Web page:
Mutual funds are miffed by the stock market regulator's attempt to tighten its noose around foreign trips and other incentives they spend on to build their distributor networks. They say the amount involved is too small, and what they are doing is only normal business practice across sectors.
Indications from the industry suggest that large mutual funds may suffer, if the regulator gets cracking on the issue. There is also an unanswered question: is the money for such incentives coming out of the invested funds?
The Securities and Exchange Board of India has got asset management companies worried after an official of the regulator was reported as saying that SEBI was frowning on cash payouts and junkets aimed at boosting sales.
"It is a normal practice across all sectors like pharmaceuticals, automobiles, consumer durables and telecommunications to build a channel and only a petty amount goes into this," said the head of a large fund house.
However, the industry is divided.
"As an industry our job is to get investors and I think there is an ethical issue rather than a monetary issue involved in taking distributors abroad and asking them to sell products. SEBI is trying to question this," said T P Raman, MD, Sundaram BNP Paribas Mutual Fund.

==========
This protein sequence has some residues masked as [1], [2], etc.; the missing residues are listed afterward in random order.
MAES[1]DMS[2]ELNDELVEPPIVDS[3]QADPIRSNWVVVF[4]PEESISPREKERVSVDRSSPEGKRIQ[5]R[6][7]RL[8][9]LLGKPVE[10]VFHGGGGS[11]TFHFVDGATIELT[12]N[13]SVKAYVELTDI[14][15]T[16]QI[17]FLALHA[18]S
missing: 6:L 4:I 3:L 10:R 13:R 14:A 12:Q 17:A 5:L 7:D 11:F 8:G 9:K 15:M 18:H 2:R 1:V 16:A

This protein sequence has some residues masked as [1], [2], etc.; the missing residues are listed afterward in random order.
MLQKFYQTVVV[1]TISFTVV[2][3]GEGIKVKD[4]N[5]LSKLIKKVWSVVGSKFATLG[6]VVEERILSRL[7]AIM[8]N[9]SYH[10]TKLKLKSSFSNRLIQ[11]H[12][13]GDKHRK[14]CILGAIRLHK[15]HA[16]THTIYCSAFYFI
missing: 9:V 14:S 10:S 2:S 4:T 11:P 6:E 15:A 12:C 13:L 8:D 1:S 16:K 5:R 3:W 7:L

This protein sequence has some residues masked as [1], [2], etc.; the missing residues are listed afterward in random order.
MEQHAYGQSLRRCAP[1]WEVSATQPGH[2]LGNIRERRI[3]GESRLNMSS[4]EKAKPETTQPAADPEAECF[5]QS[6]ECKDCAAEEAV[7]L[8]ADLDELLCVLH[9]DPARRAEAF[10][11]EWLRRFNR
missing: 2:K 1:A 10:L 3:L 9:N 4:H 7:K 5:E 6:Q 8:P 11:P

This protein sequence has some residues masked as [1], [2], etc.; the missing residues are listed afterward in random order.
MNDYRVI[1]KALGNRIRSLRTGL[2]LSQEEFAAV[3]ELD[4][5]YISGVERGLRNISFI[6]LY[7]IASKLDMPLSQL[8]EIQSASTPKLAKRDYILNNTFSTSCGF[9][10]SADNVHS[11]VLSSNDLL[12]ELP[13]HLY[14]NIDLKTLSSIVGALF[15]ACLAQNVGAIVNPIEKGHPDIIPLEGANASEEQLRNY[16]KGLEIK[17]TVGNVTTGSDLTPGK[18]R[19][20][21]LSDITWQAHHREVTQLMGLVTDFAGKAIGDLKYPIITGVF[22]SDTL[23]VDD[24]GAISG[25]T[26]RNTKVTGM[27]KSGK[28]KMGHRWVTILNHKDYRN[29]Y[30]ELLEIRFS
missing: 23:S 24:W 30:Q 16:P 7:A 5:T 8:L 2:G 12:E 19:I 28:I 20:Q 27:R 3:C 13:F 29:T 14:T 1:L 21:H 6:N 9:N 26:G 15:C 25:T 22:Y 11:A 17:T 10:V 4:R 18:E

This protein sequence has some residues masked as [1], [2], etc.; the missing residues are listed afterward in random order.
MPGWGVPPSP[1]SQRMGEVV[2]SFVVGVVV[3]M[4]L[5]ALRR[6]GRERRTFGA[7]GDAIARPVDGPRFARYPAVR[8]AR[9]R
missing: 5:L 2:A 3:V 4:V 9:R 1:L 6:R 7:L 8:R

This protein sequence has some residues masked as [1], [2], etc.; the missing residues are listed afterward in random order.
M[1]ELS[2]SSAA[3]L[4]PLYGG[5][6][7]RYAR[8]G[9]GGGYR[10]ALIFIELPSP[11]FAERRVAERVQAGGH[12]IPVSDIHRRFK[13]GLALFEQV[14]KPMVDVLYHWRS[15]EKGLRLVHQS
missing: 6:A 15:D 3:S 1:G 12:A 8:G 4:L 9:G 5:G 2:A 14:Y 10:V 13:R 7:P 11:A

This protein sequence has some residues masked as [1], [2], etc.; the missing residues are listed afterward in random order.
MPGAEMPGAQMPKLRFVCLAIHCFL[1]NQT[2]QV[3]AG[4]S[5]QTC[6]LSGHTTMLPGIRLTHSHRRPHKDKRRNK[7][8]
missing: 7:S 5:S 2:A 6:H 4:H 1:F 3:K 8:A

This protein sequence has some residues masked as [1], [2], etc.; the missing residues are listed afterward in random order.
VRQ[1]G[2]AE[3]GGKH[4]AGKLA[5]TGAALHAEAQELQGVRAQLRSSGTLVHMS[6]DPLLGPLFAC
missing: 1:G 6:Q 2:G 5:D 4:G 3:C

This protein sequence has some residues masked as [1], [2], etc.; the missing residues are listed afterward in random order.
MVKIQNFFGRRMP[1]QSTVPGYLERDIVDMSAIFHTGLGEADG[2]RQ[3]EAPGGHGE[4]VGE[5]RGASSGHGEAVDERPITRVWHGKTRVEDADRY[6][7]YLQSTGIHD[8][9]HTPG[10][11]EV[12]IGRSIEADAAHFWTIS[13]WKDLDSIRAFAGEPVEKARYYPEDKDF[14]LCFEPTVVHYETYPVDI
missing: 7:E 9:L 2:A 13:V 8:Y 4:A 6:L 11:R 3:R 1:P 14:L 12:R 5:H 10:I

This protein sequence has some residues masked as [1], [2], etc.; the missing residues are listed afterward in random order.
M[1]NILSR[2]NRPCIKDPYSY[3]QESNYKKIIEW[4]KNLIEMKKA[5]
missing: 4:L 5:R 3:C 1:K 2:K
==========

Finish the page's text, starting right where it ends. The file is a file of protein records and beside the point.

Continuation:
Industry officials say the regulator must have been alerted by a number of foreign trips offered to distributors.
"The regulator's actions are completely focussed towards the investor," said a fund house official, defending SEBI.
Fund houses agree stringent regulatory action may affect their business — with a lot dep-ending on how much they plan to invest in building channels.
"It is generally the big fund houses that do such activities and it will impact only them if a guideline on the same comes in place," said the head of a medium-sized mutual fund.
A mutual fund expert said junkets were linked to distributors' performance in a period and not an expense account.
"Between the fund account and the expense account there are so many conduits that flow either way It is tough to figure out where the money is coming from," said an industry insider on condition of anonymity.